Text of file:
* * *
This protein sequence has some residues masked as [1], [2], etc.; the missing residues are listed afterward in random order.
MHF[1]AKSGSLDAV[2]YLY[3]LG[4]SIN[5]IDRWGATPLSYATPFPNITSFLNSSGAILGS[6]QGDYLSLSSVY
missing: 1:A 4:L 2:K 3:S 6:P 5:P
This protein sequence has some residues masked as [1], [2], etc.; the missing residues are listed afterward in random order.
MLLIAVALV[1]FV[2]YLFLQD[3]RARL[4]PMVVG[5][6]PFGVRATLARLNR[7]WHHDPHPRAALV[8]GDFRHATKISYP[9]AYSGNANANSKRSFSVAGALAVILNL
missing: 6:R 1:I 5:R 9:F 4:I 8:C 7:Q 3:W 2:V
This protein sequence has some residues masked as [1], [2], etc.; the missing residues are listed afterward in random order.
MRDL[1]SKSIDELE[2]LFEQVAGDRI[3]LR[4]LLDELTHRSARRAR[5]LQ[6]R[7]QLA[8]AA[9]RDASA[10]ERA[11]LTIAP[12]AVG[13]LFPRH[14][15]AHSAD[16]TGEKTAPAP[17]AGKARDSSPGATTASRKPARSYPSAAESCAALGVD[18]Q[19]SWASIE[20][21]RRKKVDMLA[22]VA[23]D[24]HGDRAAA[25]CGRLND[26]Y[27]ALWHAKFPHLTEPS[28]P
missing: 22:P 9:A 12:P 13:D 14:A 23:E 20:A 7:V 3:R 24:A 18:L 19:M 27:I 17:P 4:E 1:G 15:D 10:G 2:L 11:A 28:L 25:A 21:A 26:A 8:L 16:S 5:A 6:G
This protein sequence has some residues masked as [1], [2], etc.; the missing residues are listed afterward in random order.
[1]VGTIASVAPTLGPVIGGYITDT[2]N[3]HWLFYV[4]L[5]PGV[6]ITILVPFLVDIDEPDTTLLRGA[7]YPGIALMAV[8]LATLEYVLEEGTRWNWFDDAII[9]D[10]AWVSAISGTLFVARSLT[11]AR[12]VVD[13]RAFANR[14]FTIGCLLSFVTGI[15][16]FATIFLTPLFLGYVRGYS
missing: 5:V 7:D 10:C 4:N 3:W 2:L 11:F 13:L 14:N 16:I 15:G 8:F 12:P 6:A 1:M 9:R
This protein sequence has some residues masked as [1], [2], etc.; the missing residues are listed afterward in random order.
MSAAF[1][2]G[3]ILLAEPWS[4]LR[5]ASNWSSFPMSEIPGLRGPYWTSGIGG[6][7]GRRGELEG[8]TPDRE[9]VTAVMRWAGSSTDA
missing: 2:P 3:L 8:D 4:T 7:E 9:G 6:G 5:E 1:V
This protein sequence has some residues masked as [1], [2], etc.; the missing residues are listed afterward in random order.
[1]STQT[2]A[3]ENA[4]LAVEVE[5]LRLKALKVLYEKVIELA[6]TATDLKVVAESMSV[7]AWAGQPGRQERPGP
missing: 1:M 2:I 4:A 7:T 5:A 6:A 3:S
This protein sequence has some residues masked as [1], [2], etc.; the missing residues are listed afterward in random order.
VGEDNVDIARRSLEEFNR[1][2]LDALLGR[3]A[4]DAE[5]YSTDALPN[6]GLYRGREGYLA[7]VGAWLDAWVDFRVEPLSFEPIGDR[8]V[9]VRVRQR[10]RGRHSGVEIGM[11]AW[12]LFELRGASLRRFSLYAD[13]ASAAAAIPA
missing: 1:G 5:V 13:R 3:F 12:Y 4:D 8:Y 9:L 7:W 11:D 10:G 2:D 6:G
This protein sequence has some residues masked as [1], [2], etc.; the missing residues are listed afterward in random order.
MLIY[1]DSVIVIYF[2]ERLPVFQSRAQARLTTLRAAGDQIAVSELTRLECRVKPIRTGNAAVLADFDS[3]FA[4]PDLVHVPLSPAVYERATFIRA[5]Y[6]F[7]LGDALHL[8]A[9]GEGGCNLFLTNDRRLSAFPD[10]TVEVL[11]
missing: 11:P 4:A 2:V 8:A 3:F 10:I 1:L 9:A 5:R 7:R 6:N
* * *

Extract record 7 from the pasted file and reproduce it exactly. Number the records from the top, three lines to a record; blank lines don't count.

This protein sequence has some residues masked as [1], [2], etc.; the missing residues are listed afterward in random order.
VGEDNVDIARRSLEEFNR[1][2]LDALLGR[3]A[4]DAE[5]YSTDALPN[6]GLYRGREGYLA[7]VGAWLDAWVDFRVEPLSFEPIGDR[8]V[9]VRVRQR[10]RGRHSGVEIGM[11]AW[12]LFELRGASLRRFSLYAD[13]ASAAAAIPA
missing: 1:G 5:V 13:R 3:F 12:Y 4:D 8:Y 9:L 7:W 11:D 10:G 2:D 6:G